Drew Lowery blew the shofar to gather the masses inside the sanctuary. As people flowed in, the fabulous sound of the EC Trio (Stanley Sagov, Armond Cohen, and John Lockwood) played in the background.
The Rabbi greeted and thanked all those who had contributed in so many ways. She spoke movingly about the late Steve Alexander, whose $25,000 bequest to EC got this show on the road. We were thrilled to have Steve’s daughter, Nina, cut the ribbon.
Following the Rabbi’s remarks, the Torah was paraded back to its home in the Ark by a procession of our illustrious former presidents, Cindy Landau, Stanley Sagov, Adeane Bregman, Penina Weinberg and our current president, Pam Klein.
David Salomon expressed his appreciation of everyone’s contributions, of money and of their time. The Design Team logged countless hours of devoted work during weekly meetings for more than a year. In alphabetical order: Larry Borins (who stepped up to take some of the burden off of David Salomon’s shoulders), David Cane (who is responsible for the soon-to-be-installed remote-control operated shades for the clerestory windows), Bill Donaldson (who jumped into the fray to make some last-minute installations), Lorraine Fine, Eric Grunebaum, Steffie Levinson, Drew Lowery, David Salomon, Gail Trachtenberg (who provided consultation prior to the hiring of Elton Hampton Associates) and Suzanne Watzman. Larry, Steffie and Suzanne also worked closely with Leslie Saul and Associates on color and fabric selection. We are grateful to the entire Design Team for its dedication to our sanctuary’s re-dedication.
To express the Congregation’s appreciation to David, the Rabbi presented him with two gifts: a tree-shaped hanukkiah for him to take home, and a gorgeous tree-shaped mezuzah, which David had the honor of hanging at the entrance to the sanctuary.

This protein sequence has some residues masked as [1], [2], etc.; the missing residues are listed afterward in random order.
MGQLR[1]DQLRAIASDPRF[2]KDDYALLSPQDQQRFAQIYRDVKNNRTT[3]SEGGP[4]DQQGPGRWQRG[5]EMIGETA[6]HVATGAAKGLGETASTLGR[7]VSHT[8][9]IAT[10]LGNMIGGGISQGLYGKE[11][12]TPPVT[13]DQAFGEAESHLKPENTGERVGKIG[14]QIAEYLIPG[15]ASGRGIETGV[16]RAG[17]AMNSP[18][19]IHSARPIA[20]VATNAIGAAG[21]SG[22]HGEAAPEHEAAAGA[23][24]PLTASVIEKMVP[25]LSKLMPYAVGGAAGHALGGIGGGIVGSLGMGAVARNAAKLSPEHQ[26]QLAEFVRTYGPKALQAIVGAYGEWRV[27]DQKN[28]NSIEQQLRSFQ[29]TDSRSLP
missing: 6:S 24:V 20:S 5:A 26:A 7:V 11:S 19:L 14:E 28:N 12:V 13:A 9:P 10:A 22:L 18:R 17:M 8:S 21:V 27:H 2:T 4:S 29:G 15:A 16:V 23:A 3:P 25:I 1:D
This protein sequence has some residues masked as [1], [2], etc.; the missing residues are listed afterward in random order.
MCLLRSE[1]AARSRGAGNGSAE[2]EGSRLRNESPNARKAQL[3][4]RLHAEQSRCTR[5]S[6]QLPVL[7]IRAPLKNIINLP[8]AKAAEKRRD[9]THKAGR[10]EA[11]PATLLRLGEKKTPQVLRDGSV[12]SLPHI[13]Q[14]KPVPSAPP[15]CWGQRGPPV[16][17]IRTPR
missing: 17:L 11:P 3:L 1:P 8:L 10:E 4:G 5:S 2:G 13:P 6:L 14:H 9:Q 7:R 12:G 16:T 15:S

The festivities ended with a group sing-along of one of the Rabbi’s wonderful, custom-composed songs following which we all ate delicious cake. Our thanks to Gail Trachtenberg, Pam Klein & Trader Joe’s for providing the refreshments!
It’s clear to all of you who have been following the expansion of the sanctuary that work has slowed to a crawl over the last few weeks. The reason is that when the subcontractor went in to apply for his permit, our proposed design for modification of the smoke detection and fire alarm system was disapproved by the Fire Department. As a result, we cannot obtain Building Department inspection and approval of that wiring and cannot proceed to close in the framed walls and ceiling with plaster.
Therefore, the construction schedule is paused, during which time a fire alarm engineer has been hired to produce a new design that responds to the concerns raised by the Fire Department. These include installation of a modern fire alarm control panel and extended coverage of smoke and carbon monoxide detectors beyond the sanctuary renovation area. As the existing panel and limited fire detection system are about forty years old and do not comply with current codes, the Fire Department’s position is not unreasonable. However, we had hoped to put off facing those improvements for at least another few years. The new drawings are done and the subcontractor expects to pull his permit on Monday. more »
The rabbi asked us what is different about us on this Rosh Hashana than on the last one.
A year ago, I stood at this podium and poured out my heart about the reasons I was committed to Eitz Chayim’s capital campaign for the renovation of our sanctuary. What’s different about me today, is that instead of a crazy visionary trying to convince you that what once seemed impossible was now well within our reach, I am now filled with pride and gratitude for what we have accomplished during the last year.
Not only are we completing our beautiful renovation, but we have raised 3/4th of the money we need to fund it, and in the spare time of our dedicated community of volunteers, we took an important step toward making Eitz Chayim a true Center for Life-long Jewish Learning by inaugurating Kesher at Eitz Chayim, to strengthen the education of our children and support the flourishing of Jewish Life in Cambridge.
To think about what’s different about us today, let me take you back to a year ago. more »
It has been said that the building of the accessible ramp at Eitz Chayim was a turning point in our community. In her remarks before the Congregation on Rosh Hashanah in 2015, Ann Braude, Co-Chair of the sanctuary fund raising campaign, commented that the idea of renovating the sanctuary “began to crystallize when we pulled ourselves together to build a ramp to make our building accessible. An idea we had talked about for years suddenly became real after then-President Penina Weinberg saw a concrete need, and member David Eisen found a partner for the project in a Northeastern student group, Freedom by Design.”